Encounter rare wildlife on a unique safari experience
In Kenya’s dry north, Samburu offers a less crowded and unique safari experience for wildlife lovers. Its arid landscape is home to ‘dry country’ animals rarely found outside the park, including the long-necked gerenuk, Grant’s gazelle and reticulated giraffe.
Samburu National Reserve is situated on the banks of the Ewaso Ngiro River in the Rift Valley province in northern Kenya, 45 minutes flight or approx. five hours’ drive from Nairobi. Lesser visited than its more southerly neighbours, this relatively small reserve’s main attraction is its ‘dry country’ animals, rarely found in other regions. Species include the long-necked gerenuk, Grant’s gazelle, beisa oryx, reticulated giraffe and Grevy’s zebra.
The landscape here is arid, with open plains and clusters of acacia trees. But the river provides a life source for a number of animals as well as playing host to a large population of Nile crocodile. Lion, leopard, cheetah, buffalo, elephant and diverse birdlife – including the Somali ostrich, Verreaux’s eagle and vulturine guinea fowl – can all be found here.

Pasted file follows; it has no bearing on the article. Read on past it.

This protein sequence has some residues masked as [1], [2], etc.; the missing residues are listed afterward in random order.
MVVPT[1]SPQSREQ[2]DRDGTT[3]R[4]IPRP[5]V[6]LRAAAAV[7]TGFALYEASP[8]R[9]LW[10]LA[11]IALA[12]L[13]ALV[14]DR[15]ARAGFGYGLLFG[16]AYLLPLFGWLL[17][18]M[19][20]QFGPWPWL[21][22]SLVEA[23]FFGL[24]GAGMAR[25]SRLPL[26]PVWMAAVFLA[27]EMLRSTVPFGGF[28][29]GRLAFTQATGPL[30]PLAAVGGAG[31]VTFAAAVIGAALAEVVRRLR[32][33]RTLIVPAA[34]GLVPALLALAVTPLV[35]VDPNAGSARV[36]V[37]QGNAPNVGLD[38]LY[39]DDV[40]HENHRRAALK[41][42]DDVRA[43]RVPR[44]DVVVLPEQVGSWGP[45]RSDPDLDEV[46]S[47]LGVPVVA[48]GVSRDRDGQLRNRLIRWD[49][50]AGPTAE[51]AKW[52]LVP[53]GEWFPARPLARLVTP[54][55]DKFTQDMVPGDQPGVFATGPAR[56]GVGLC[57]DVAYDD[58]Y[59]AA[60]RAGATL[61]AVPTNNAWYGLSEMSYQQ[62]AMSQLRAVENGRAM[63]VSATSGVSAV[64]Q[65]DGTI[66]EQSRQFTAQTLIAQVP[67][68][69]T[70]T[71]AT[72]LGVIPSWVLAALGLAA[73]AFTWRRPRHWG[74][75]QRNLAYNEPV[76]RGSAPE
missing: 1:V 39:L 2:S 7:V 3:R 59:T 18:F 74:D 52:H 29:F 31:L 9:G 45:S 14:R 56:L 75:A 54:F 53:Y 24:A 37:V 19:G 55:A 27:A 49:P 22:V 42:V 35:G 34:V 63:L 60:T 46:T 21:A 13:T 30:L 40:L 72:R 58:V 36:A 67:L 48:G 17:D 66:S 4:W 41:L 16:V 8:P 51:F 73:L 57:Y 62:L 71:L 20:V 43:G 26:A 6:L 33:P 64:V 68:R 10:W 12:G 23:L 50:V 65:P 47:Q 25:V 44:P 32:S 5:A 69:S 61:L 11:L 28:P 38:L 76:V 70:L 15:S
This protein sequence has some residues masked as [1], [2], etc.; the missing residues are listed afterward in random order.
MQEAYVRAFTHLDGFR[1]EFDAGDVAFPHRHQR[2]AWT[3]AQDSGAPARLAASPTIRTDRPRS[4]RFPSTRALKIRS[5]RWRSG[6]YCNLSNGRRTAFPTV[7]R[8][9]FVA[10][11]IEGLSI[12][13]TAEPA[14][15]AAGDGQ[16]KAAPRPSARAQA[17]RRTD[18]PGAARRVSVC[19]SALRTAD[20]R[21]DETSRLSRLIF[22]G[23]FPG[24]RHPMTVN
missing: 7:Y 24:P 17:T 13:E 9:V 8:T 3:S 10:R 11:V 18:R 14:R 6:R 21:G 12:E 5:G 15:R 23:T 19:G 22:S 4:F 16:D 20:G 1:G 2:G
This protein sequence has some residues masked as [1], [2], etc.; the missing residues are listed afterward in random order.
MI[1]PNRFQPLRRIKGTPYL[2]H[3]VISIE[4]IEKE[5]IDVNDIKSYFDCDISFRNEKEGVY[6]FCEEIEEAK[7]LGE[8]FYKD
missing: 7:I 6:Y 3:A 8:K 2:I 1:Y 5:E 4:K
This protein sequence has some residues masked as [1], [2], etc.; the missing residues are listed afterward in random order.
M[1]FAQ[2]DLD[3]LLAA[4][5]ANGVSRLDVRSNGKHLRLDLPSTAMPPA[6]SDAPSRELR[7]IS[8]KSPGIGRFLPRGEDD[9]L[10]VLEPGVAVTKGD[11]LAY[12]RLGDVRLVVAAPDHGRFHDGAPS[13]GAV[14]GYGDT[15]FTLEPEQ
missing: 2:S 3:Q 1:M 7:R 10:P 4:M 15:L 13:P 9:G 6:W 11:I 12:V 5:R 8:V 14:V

The Samburu people are a warrior tribe of farmers. Semi-nomadic and closely related to the Maasai, they live in manyattas surrounding the reserve and, traditionally, regularly relocate to find fresh grazing ground for cattle. Visit a Samburu community to meet the local people and gain an insight into their fascinating culture.
The long rainy season is from April to May, with short rains falling in November. July to October and December to March are typically hot and dry.
At first glance, it appears that something is hanging from the tree – perfectly sleek and straight.
On closer inspection, it becomes clear: a long-necked antelope is standing, fully outstretched from its hind legs to its elongated neck, to feed on the branches. It’s a mesmerising sight. Spotting a new species for the first time is a wonderful experience, no matter how seasoned a safari-goer you are.